Zach Ertz did not need to look up the statistics. He can tell you exactly how many yards New England Patriots tight end Rob Gronkowski accumulated in 2011.
"I think it's at 1,327," Ertz said correctly, referencing Gronkowski's record for tight-end yardage in a single season. "He set pretty much every tight-end record out there."
It's rare for the Eagles to enter a game without the best tight end on the field. That's an advantage the Eagles have realized with Ertz's continued development, including his first Pro Bowl bid this season. (The game was Sunday; Ertz did not play because the Eagles have the Super Bowl to worry about.)
The Super Bowl will be one of those games when Ertz plays second fiddle in the tight-end spotlight because of Gronkowski, who is considered the NFL's premier tight end – when he plays. Gronkowski missed the Patriots' practices last week after suffering a concussion in the AFC championship game, although he was back on the field Saturday and there's optimism he will play.
Ertz's 824 receiving yards this season finished third among NFL tight ends behind Gronkowski (1,084) and Kansas City's Travis Kelce (1,038). He finished ahead of Gronkowski in receptions (Ertz had 74, Gronkowski had 69) and they each scored eight touchdowns.
Both offenses will need to rely on their tight ends in the Super Bowl. And both defenses have safeties used to shutting down opposing tight ends. Malcolm Jenkins fills that role for the Eagles and former Eagle Patrick Chung has become tight ends' nemesis on New England.
Jenkins has never played against Gronkowski in three career games against New England, but he's preparing for the challenge the 6-foot-6, 265-pounder presents.
"I'll be looking forward to the matchup," Jenkins said. "He's the top tight end in the league for a reason."
If Jenkins needed a scouting report, he would only need to look to Ertz. The Eagles tight end studied management science and engineering at Stanford and has been lauded for his intelligence. He's aware of tight ends throughout the league, able to rattle of their accomplishments as if he was prepping for an exam in Palo Alto. So when he knew Gronkowski's record-setting statistics, it was not by chance.
"The guy is a physical specimen, he's a freak," Ertz said. "He's able to use his body. He obviously has a very good quarterback throwing him the ball, but he'd still be producing those numbers with or without Tom Brady. I've definitely learned a lot from him. He's a beast after the catch. He's able to use his body whenever he wants to get open. Even when he's not open, he's open with the frame that he has and the ball skills that he has. He's someone who's been the preeminent tight end in this league for a long time, and he's an unbelievable player."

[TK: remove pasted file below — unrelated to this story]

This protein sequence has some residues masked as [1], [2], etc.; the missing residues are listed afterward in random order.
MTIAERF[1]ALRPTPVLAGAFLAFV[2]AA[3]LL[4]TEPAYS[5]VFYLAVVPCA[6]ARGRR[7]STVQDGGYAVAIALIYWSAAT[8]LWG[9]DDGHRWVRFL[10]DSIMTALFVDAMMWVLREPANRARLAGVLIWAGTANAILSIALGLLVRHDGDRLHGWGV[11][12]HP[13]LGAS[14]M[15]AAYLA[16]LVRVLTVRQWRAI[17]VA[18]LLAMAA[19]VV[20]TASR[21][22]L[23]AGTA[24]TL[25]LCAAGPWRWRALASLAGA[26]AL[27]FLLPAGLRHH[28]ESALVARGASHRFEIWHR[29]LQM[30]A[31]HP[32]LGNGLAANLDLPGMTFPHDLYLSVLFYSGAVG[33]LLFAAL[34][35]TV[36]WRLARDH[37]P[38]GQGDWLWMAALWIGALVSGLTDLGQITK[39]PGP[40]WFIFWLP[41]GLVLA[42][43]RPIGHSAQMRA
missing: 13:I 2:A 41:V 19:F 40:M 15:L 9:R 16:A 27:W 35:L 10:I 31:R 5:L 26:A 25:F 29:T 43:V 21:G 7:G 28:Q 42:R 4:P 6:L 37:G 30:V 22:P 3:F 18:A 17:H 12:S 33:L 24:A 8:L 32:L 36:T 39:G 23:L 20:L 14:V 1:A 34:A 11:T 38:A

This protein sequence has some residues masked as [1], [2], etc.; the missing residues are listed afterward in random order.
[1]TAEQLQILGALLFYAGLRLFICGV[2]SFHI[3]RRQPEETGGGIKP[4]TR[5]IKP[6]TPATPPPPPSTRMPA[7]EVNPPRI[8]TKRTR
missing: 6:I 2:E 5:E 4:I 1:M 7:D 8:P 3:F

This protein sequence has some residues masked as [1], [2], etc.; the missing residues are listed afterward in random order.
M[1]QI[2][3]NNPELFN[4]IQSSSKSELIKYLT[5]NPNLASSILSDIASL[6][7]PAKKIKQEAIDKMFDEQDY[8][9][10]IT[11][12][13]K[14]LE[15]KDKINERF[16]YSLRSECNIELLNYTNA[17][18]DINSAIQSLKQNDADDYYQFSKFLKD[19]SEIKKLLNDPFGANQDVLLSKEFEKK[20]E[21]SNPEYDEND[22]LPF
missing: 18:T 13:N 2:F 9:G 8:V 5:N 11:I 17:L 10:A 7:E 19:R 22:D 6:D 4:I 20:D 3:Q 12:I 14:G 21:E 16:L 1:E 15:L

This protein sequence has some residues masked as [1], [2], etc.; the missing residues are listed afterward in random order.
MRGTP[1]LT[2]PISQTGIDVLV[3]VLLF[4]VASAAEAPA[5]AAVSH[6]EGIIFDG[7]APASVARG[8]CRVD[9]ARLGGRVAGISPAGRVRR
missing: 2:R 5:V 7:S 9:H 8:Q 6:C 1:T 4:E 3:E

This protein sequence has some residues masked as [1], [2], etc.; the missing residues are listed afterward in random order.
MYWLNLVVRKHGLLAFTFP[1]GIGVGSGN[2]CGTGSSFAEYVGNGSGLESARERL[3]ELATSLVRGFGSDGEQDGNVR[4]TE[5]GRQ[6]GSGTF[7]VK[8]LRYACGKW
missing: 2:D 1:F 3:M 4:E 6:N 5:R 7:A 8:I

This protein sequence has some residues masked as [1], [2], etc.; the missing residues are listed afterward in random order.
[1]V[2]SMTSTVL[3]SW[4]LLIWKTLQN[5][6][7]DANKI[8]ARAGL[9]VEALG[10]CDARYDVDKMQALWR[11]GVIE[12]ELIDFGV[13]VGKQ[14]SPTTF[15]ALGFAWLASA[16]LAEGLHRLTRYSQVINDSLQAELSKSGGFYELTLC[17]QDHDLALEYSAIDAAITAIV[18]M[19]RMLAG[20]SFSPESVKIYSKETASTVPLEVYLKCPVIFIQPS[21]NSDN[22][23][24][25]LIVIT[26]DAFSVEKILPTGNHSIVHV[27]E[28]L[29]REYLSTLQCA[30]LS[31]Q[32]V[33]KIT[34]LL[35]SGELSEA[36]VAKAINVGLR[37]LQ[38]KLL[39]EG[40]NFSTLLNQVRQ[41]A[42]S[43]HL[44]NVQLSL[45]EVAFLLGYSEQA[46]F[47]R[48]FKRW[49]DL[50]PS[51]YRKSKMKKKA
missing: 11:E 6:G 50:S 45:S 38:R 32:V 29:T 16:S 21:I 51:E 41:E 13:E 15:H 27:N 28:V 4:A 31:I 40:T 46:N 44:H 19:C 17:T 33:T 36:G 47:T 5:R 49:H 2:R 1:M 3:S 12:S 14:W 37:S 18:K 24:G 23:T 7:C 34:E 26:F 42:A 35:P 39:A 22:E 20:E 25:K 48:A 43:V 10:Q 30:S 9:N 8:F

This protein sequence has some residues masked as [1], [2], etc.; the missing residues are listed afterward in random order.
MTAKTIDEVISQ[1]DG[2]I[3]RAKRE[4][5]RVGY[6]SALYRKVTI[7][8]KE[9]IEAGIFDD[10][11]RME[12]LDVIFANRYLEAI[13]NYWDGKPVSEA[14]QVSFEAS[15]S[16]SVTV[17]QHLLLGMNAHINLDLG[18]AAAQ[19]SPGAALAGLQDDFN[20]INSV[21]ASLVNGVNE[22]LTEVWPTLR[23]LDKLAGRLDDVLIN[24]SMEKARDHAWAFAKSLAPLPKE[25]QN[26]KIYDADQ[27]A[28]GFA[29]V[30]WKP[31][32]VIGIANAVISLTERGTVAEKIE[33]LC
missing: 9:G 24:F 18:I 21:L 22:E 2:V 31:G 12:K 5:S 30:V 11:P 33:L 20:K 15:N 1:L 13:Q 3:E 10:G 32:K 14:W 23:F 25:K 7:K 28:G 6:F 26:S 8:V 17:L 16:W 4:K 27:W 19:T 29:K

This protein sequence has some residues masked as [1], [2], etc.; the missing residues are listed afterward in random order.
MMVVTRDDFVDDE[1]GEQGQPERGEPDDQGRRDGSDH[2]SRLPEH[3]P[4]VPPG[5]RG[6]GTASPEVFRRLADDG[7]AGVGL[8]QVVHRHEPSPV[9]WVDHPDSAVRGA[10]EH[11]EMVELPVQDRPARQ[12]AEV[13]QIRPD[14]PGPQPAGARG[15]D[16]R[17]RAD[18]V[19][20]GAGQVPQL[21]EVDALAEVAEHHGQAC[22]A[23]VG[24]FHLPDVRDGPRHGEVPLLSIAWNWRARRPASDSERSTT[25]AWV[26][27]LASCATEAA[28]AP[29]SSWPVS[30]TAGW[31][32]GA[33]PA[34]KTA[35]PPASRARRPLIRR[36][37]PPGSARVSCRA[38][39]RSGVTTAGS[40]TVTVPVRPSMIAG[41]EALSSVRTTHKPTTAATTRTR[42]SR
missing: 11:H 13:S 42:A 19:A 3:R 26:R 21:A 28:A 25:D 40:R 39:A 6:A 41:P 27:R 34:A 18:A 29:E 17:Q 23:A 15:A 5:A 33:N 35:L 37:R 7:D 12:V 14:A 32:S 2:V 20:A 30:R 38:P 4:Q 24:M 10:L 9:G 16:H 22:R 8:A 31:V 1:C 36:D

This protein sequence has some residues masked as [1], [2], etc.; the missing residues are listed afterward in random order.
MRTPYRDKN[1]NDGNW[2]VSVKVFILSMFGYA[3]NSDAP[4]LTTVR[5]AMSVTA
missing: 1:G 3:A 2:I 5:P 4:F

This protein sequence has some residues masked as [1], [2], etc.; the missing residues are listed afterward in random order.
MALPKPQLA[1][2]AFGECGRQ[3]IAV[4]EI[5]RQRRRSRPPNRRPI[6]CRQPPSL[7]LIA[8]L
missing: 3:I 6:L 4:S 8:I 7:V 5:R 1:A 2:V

Ertz, who is 6-5 and 250, can earn similar praise – especially for his route-running and the way he uses leverage against defenders. Ertz credited his film study and coaching for that skill. He often watches other tight ends, but it's not Gronkowski that Ertz tries to emulate; it's Cowboys tight end Jason Witten.
"You'd see some similarities if you studied our game," Ertz said.
Ertz messaged Witten last week to congratulate him on another Pro Bowl and has often shared with Witten how much he admires him. Witten said before Week 17 that he "loves how [Ertz] plays the game," called Ertz an "exceptional player" and "one of the best in game," and added a large part the Eagles' offense success this season was due to "his ability with good route-running to finding the soft spots in zones."
Before the NFC championship game, Ertz said he wanted to be the player the Eagles relied upon on third downs. He showed why in the game, including four third-down catches that resulted in first downs. That was a big reason why the Eagles were able to go 10 of 14 against the NFL's best third-down defense in at least two decades. And two of Ertz's catches came on third-and-longs – one with 10 yards to go and another with 8 yards to go, the type of clutch catches that extend drives and can change games.
Ertz gave credit to the offensive line's blocking, especially by left tackle Halapoulivaati Vaitai against Minnesota Pro Bowl defensive end Everson Griffen, because Ertz was able to run routes instead of helping with pass protection.
"The more guys you can get in the route, the better success rate it can be," Ertz said. "When the situation calls for it, I want to be the guy, I want to make the play."
The Patriots might be confident because of how Chung has played – opposing tight ends averaged only 45 yards per game against the Patriots' defense this season – but the Vikings likely had similar confidence last week with All-Pro safety Harrison Smith. Ertz caught all eight of his targets for 93 yards, including a 36-yard gain. And with Alshon Jeffery the Eagles' top target on the outside, Torrey Smith requiring defenses' attention deep, and Nelson Agholor's versatility creating potential mismatches, Ertz can be dangerous in the middle of the field.
"He's hard to cover," offensive coordinator Frank Reich said of Ertz. "He's hard to cover one-on-one. He's hard to cover in zone because he's got such a good feel. I think that's the problem that our offense presents. When you can attack from the inside like Ertz can, but then we have guys on the outside making plays, they feed off one another."